Tag Archives: Economics

Burning Toast: American Health System Style

Democrats and Republicans have created a health care system in the USA over the last 40 years that “burns toast” at an alarming rate. As the symptoms of their health care system are displayed they call in people to blame for burning toast.

Their participation in the “you burn, I’ll scrape” system is even worse than the normal burning then scraping process. They create a bad system over decades and ignore the burnt toast just telling people to put up with it. And when some burnt toast can’t be ignored any longer they then blame individuals for each piece of burnt toast.

They demand that those they bring before them to blame, scrape off the burnt toast. And they act shocked that the “toaster” burns toast. It is the same “toaster” they designed and maintain at the behest of those benefiting from burnt toast and of course it burns toast (those results are the natural outcome of the system they designed and maintain).

We need to fix the decades old broken toaster that the Democrats and Republicans built and have maintained. Dr. Deming called excessive healthcare costs a deadly disease decades ago yet Democrats and Republicans allowed it to continue harming us year after year and decade after decade.

We don’t need distractions blaming a few individual for what the two parties have created and maintained for decades. We need leaders to address the real issues and stop the distraction that those benefiting from the current system want to continue to see from those in Washington.

You don’t fix the system if all you do is blame individuals for each piece of burnt toast. Fixing blame on each piece of burnt toast is exactly what those that have continued to make sure the system is designed to continually burn toast love to see. It is a good way to make sure the fixes needed to the design of the toaster are not addressed. Both political parties have done well by those they receive payments from to ensure that the current toaster isn’t changed.

For decades the data shows the USA health care system costs are nearly double that of other rich countries with no better results. And we are not comparing to some perfect ideal, those efforts we compare to need much improvement themselves. So how bad much the USA health care system be to cost nearly twice as much as those systems that have plenty of room for improvement themselves?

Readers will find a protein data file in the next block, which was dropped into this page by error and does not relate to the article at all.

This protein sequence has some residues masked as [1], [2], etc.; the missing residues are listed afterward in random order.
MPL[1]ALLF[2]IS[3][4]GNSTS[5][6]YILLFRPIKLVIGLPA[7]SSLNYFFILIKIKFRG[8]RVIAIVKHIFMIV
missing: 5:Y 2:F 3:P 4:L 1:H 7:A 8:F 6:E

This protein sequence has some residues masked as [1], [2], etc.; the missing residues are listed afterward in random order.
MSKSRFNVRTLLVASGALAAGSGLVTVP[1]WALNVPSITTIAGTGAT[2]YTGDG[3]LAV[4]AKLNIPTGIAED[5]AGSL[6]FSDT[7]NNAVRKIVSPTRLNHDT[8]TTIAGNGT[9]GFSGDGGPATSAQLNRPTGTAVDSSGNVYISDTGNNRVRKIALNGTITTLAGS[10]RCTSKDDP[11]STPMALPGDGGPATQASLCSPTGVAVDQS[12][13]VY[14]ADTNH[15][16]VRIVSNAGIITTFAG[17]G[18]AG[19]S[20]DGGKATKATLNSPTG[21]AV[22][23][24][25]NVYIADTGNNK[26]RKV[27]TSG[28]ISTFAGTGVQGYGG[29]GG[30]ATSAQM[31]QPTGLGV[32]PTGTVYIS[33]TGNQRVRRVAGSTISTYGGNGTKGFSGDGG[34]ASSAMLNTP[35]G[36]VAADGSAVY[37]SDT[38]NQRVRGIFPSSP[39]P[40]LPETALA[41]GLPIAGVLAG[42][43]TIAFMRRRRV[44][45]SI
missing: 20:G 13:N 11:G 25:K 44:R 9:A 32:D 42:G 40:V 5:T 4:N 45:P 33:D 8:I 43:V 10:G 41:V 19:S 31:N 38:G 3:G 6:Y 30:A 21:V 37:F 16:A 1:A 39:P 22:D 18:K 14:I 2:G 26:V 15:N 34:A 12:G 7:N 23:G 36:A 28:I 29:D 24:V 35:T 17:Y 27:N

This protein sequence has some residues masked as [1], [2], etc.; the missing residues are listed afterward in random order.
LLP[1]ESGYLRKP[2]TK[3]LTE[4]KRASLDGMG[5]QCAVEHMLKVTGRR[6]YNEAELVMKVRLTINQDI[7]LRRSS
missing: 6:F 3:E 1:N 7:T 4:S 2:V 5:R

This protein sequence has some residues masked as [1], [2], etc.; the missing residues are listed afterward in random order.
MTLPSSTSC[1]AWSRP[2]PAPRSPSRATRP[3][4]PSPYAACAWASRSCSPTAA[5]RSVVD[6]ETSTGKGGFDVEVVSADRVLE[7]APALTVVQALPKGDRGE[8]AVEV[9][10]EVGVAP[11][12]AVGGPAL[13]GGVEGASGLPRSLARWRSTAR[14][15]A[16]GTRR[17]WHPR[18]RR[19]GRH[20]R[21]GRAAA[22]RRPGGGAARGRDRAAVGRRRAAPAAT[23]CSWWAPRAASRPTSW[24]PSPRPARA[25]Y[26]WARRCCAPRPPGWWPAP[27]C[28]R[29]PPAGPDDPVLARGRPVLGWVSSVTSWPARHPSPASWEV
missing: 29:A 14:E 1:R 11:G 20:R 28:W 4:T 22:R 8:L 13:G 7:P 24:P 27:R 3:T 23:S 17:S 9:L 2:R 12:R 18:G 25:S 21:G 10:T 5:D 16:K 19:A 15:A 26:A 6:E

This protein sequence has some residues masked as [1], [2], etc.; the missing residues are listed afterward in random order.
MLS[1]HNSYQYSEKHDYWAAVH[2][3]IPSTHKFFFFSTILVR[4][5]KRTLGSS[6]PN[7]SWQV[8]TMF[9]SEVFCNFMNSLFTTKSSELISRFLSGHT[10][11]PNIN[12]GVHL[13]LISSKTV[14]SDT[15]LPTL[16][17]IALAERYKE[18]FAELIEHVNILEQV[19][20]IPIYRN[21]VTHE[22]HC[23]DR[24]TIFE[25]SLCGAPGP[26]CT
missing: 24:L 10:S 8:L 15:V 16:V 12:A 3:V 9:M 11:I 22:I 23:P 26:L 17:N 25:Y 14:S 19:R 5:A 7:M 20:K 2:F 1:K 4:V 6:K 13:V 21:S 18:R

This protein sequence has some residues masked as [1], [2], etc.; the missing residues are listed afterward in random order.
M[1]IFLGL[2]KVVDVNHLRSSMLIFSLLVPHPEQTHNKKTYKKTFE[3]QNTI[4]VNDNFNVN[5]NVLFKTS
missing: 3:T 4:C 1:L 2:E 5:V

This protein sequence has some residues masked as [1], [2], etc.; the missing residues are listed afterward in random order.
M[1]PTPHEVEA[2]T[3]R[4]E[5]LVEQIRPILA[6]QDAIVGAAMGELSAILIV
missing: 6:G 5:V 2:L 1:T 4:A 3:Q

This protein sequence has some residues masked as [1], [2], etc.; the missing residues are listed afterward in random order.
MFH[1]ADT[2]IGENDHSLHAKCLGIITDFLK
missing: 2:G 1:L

Related: EpiPen Maker Also Hiked Prices on a Slew of Other MedicationsUSA Health-Care System Ranks 50th out of 55 CountriesDrug Prices in the USA, a system continually burning toast (2005)USA Heath Care System Needs Reform (2009)2015 Health Care Price Report – Costs in the USA and Elsewhere

Decades Later The USA Health Care System is Still a Deadly Disease for Our Economy

Decades ago W. Edwards Deming named 7 deadly diseases of western management. One of those was excessive health care costs. Sadly that deadly disease has become much worse in the last several decades.

Americans pay 300% more for this prostate cancer drug than much of the rest of the world

Xtandi, a prostate cancer drug co-licenced by Japan’s Astellas Pharma and Medivation Inc. was developed at a U.S. university with grants funded by taxpayer dollars. That gives the federal government the right to revoke the patent if the terms are unreasonable, said the letter, dated Monday.

“We do not think that charging U.S. residents more than anyone else in the world meets the obligation to make the invention available to U.S. residents on reasonable terms,” said the letter, which had Sen. and presidential candidate Bernie Sanders, Sen. Elizabeth Warren and Rep. Elijah Cummings among its signatories.

This specific example also highlights what I classified as a new deadly disease in 2007 – the broken patent and trademark system.

Both of these deadly diseases greatly damage the USA economy and the economic condition of USA citizens. It is disgraceful that the Democratic and Repulbican parties have allowed these deadly diseases to ravage the USA economy for decades.